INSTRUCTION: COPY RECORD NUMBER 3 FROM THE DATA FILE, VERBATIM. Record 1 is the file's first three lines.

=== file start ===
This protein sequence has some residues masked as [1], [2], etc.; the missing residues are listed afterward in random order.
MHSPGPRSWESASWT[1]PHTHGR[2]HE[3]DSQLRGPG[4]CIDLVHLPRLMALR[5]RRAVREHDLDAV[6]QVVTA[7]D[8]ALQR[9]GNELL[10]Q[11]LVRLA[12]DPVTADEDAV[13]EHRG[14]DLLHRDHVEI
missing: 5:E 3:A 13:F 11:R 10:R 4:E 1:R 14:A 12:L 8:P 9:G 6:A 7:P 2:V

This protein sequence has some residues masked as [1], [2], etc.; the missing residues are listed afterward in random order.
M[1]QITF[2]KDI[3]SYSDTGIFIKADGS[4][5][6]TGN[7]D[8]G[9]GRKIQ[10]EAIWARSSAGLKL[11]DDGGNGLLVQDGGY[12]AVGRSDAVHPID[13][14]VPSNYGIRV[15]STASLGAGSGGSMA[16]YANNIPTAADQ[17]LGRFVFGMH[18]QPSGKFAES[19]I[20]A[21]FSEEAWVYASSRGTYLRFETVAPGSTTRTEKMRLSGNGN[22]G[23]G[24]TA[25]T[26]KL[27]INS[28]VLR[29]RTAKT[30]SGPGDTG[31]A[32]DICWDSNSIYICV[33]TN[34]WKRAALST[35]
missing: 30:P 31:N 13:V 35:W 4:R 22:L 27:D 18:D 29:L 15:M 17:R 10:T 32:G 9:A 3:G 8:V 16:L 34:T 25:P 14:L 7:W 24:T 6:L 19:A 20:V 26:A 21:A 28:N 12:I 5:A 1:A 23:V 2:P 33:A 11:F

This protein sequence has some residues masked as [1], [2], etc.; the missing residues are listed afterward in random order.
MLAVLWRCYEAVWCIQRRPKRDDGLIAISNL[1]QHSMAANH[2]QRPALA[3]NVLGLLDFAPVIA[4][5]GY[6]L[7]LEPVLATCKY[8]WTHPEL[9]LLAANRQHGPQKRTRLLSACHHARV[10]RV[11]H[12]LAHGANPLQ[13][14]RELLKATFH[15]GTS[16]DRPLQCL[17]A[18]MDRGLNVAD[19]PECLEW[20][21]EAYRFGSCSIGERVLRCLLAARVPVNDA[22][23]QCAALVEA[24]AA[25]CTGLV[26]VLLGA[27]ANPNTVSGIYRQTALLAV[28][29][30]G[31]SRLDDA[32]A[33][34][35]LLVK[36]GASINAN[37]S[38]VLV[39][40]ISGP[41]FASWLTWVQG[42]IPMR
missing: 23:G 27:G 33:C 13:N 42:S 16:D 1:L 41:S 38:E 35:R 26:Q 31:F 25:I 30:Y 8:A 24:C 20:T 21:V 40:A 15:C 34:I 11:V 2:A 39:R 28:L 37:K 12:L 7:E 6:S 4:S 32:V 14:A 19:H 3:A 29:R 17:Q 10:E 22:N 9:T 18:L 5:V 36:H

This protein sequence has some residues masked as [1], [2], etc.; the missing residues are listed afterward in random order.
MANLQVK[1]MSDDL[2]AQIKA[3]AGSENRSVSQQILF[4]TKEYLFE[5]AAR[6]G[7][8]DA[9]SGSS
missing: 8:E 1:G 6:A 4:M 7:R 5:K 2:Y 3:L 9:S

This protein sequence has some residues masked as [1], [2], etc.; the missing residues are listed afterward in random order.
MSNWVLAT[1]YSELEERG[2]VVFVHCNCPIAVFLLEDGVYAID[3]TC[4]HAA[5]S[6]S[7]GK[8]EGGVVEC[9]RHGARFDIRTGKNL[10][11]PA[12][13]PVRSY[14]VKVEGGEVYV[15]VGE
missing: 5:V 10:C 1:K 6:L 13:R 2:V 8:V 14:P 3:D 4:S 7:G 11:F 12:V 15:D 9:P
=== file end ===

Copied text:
This protein sequence has some residues masked as [1], [2], etc.; the missing residues are listed afterward in random order.
MLAVLWRCYEAVWCIQRRPKRDDGLIAISNL[1]QHSMAANH[2]QRPALA[3]NVLGLLDFAPVIA[4][5]GY[6]L[7]LEPVLATCKY[8]WTHPEL[9]LLAANRQHGPQKRTRLLSACHHARV[10]RV[11]H[12]LAHGANPLQ[13][14]RELLKATFH[15]GTS[16]DRPLQCL[17]A[18]MDRGLNVAD[19]PECLEW[20][21]EAYRFGSCSIGERVLRCLLAARVPVNDA[22][23]QCAALVEA[24]AA[25]CTGLV[26]VLLGA[27]ANPNTVSGIYRQTALLAV[28][29][30]G[31]SRLDDA[32]A[33][34][35]LLVK[36]GASINAN[37]S[38]VLV[39][40]ISGP[41]FASWLTWVQG[42]IPMR
missing: 23:G 27:G 33:C 13:N 42:S 16:D 1:L 41:S 38:E 35:R 26:Q 31:F 25:I 30:Y 8:A 24:C 20:T 21:V 40:A 15:C 34:I 11:V 2:A 39:R 28:L 37:K 12:L 7:E 6:S 4:S 32:V 14:A 19:H 3:A 29:R 17:Q 10:E 22:N 9:T 18:L 5:V 36:H